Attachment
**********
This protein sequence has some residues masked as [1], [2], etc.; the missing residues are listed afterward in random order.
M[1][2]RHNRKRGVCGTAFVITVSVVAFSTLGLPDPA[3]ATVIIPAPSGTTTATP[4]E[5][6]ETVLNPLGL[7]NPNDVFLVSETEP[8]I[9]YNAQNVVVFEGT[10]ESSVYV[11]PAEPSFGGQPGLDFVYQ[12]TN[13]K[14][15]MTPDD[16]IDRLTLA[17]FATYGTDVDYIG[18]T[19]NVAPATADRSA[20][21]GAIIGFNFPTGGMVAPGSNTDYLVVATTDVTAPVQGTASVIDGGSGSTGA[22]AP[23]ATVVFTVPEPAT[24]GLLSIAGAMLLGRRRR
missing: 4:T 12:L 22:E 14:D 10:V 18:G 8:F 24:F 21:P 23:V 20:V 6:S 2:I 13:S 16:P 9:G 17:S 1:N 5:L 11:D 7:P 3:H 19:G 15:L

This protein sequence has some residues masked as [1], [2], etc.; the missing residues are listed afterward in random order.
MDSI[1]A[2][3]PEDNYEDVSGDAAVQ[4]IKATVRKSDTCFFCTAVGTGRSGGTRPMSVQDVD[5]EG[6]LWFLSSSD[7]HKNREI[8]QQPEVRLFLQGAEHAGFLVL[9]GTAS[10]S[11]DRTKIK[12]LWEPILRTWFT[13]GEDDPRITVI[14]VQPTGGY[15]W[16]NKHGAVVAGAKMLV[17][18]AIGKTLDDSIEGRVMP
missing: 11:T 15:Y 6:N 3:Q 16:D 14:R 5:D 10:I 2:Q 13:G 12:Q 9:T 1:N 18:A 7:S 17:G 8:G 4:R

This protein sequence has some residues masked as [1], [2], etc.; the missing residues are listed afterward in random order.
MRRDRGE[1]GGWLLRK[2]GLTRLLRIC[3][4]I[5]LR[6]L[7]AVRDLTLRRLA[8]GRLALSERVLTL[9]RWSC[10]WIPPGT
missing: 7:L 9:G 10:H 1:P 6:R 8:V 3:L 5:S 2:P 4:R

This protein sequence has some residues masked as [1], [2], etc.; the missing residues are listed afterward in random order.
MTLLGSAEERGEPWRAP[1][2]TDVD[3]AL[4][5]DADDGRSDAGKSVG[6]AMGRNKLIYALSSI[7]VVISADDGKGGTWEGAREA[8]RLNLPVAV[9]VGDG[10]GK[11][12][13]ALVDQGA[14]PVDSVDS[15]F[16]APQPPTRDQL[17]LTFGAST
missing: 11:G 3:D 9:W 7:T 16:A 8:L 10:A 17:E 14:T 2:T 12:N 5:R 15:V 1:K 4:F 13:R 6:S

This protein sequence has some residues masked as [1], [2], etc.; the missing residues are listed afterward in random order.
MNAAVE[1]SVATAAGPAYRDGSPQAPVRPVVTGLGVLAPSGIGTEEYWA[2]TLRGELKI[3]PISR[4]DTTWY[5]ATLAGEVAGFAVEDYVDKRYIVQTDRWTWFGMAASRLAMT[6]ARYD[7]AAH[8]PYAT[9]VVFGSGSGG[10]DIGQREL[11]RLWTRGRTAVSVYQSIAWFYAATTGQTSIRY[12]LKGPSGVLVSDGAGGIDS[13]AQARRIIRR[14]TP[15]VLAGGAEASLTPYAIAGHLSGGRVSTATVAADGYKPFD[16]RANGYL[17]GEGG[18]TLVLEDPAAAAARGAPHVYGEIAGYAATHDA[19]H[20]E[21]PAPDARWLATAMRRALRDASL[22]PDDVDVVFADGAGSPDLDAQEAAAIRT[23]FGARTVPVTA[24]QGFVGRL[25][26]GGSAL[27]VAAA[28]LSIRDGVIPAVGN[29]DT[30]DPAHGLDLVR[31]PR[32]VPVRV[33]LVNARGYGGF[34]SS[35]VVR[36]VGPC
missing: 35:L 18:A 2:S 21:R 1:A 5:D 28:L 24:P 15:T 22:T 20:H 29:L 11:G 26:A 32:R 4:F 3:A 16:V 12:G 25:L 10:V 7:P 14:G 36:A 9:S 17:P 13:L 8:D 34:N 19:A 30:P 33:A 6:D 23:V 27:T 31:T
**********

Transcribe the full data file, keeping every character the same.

This protein sequence has some residues masked as [1], [2], etc.; the missing residues are listed afterward in random order.
M[1][2]RHNRKRGVCGTAFVITVSVVAFSTLGLPDPA[3]ATVIIPAPSGTTTATP[4]E[5][6]ETVLNPLGL[7]NPNDVFLVSETEP[8]I[9]YNAQNVVVFEGT[10]ESSVYV[11]PAEPSFGGQPGLDFVYQ[12]TN[13]K[14][15]MTPDD[16]IDRLTLA[17]FATYGTDVDYIG[18]T[19]NVAPATADRSA[20][21]GAIIGFNFPTGGMVAPGSNTDYLVVATTDVTAPVQGTASVIDGGSGSTGA[22]AP[23]ATVVFTVPEPAT[24]GLLSIAGAMLLGRRRR
missing: 4:T 12:L 22:E 14:D 10:V 18:G 8:F 24:F 21:P 23:V 20:V 6:S 2:I 13:S 16:P 9:G 17:S 1:N 5:L 11:D 7:P 3:H 19:G 15:L

This protein sequence has some residues masked as [1], [2], etc.; the missing residues are listed afterward in random order.
MDSI[1]A[2][3]PEDNYEDVSGDAAVQ[4]IKATVRKSDTCFFCTAVGTGRSGGTRPMSVQDVD[5]EG[6]LWFLSSSD[7]HKNREI[8]QQPEVRLFLQGAEHAGFLVL[9]GTAS[10]S[11]DRTKIK[12]LWEPILRTWFT[13]GEDDPRITVI[14]VQPTGGY[15]W[16]NKHGAVVAGAKMLV[17][18]AIGKTLDDSIEGRVMP
missing: 11:T 15:Y 6:N 3:Q 16:D 14:R 5:D 10:I 2:Q 13:G 12:Q 9:T 1:N 18:A 7:S 17:G 8:G 4:R

This protein sequence has some residues masked as [1], [2], etc.; the missing residues are listed afterward in random order.
MRRDRGE[1]GGWLLRK[2]GLTRLLRIC[3][4]I[5]LR[6]L[7]AVRDLTLRRLA[8]GRLALSERVLTL[9]RWSC[10]WIPPGT
missing: 7:L 9:G 10:H 1:P 6:R 8:V 3:L 5:S 2:P 4:R

This protein sequence has some residues masked as [1], [2], etc.; the missing residues are listed afterward in random order.
MTLLGSAEERGEPWRAP[1][2]TDVD[3]AL[4][5]DADDGRSDAGKSVG[6]AMGRNKLIYALSSI[7]VVISADDGKGGTWEGAREA[8]RLNLPVAV[9]VGDG[10]GK[11][12][13]ALVDQGA[14]PVDSVDS[15]F[16]APQPPTRDQL[17]LTFGAST
missing: 11:G 3:D 9:W 7:T 16:A 8:L 10:A 17:E 14:T 2:T 12:N 5:R 15:V 1:K 4:F 13:R 6:S

This protein sequence has some residues masked as [1], [2], etc.; the missing residues are listed afterward in random order.
MNAAVE[1]SVATAAGPAYRDGSPQAPVRPVVTGLGVLAPSGIGTEEYWA[2]TLRGELKI[3]PISR[4]DTTWY[5]ATLAGEVAGFAVEDYVDKRYIVQTDRWTWFGMAASRLAMT[6]ARYD[7]AAH[8]PYAT[9]VVFGSGSGG[10]DIGQREL[11]RLWTRGRTAVSVYQSIAWFYAATTGQTSIRY[12]LKGPSGVLVSDGAGGIDS[13]AQARRIIRR[14]TP[15]VLAGGAEASLTPYAIAGHLSGGRVSTATVAADGYKPFD[16]RANGYL[17]GEGG[18]TLVLEDPAAAAARGAPHVYGEIAGYAATHDA[19]H[20]E[21]PAPDARWLATAMRRALRDASL[22]PDDVDVVFADGAGSPDLDAQEAAAIRT[23]FGARTVPVTA[24]QGFVGRL[25][26]GGSAL[27]VAAA[28]LSIRDGVIPAVGN[29]DT[30]DPAHGLDLVR[31]PR[32]VPVRV[33]LVNARGYGGF[34]SS[35]VVR[36]VGPC
missing: 35:L 18:A 2:S 21:R 1:A 5:D 28:L 24:P 15:T 22:T 20:H 29:L 11:G 26:A 32:R 4:F 3:A 16:V 12:G 25:L 10:V 7:P 14:G 36:A 9:S 17:P 13:L 8:D 34:N 19:A 30:P 33:A 6:D 23:V 27:T 31:T